The Complex Commercial Litigation Law Review 3rd Edition - Canada Chapter
|Lawyer||Jesse-Ross Cohen, Alan Mark|
Alan Mark and Jesse-Ross Cohen authored the Canada Chapter of The Complex Commercial Litigation Law Review 3rd Edition.
Overview from the Canada Chapter:
As a forum, Canada is well-suited to the adjudication of complex commercial disputes. Parties are generally free to bring contract claims as they see fit, with frivolous suits discouraged by a costs regime which typically requires the losing party to pay a certain percentage of legal fees to the winning party. Canadian courts generally remained ‘open’ during the covid-19 pandemic to resolve urgent commercial disputes, with the judiciary, registrars and counsel appearing digitally by videoconference.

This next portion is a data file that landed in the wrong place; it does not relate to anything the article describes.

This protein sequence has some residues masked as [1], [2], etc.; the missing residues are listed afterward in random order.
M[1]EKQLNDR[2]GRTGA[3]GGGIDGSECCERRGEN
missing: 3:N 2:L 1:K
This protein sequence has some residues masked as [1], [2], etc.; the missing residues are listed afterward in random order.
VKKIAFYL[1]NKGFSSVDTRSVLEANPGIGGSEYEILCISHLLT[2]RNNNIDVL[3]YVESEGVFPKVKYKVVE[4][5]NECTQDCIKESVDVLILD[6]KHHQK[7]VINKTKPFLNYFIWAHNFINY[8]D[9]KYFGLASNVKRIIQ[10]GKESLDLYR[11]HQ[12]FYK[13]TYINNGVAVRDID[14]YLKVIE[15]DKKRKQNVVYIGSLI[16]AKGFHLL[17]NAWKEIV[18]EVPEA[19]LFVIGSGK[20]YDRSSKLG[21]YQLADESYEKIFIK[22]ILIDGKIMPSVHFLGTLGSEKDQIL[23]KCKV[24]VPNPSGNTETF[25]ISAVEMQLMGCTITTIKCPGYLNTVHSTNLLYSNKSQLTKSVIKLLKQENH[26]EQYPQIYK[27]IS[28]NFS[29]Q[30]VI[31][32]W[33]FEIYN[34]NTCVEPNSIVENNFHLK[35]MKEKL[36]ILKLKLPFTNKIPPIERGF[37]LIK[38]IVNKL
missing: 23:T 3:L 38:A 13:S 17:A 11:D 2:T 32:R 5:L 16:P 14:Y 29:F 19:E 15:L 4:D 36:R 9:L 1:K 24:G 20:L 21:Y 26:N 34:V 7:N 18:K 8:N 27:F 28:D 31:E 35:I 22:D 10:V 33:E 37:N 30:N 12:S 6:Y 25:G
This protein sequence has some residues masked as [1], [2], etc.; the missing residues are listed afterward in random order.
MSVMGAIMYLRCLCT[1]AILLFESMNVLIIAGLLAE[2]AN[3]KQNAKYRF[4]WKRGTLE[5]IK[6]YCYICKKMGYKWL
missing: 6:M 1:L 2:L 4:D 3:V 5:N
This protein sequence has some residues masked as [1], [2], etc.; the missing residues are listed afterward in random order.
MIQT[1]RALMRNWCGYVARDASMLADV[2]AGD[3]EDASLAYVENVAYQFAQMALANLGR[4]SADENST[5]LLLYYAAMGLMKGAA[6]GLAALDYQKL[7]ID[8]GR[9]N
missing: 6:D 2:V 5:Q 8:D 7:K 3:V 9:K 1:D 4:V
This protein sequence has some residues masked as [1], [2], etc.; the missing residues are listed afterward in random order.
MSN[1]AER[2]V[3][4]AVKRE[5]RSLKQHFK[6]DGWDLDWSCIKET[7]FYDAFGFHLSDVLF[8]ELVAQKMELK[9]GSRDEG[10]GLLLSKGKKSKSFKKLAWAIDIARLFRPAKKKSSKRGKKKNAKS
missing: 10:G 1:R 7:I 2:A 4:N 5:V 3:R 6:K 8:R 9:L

Canadian law is subject to a distribution of legislative powers and responsibilities between the two main levels of government: federal and provincial. Contract law, as a matter of civil rights, is under provincial jurisdiction. There are 10 Canadian provinces, each with its own court system and jurisprudential history. Although there are some differences between them, the laws of each province are informed by British common law, and generally the applicable principles align (with the exception of Quebec, a civil law jurisdiction that is not the subject of this chapter). Decisions of the Supreme Court of Canada are binding on all lower courts, further adding to the consistency of the Canadian scheme.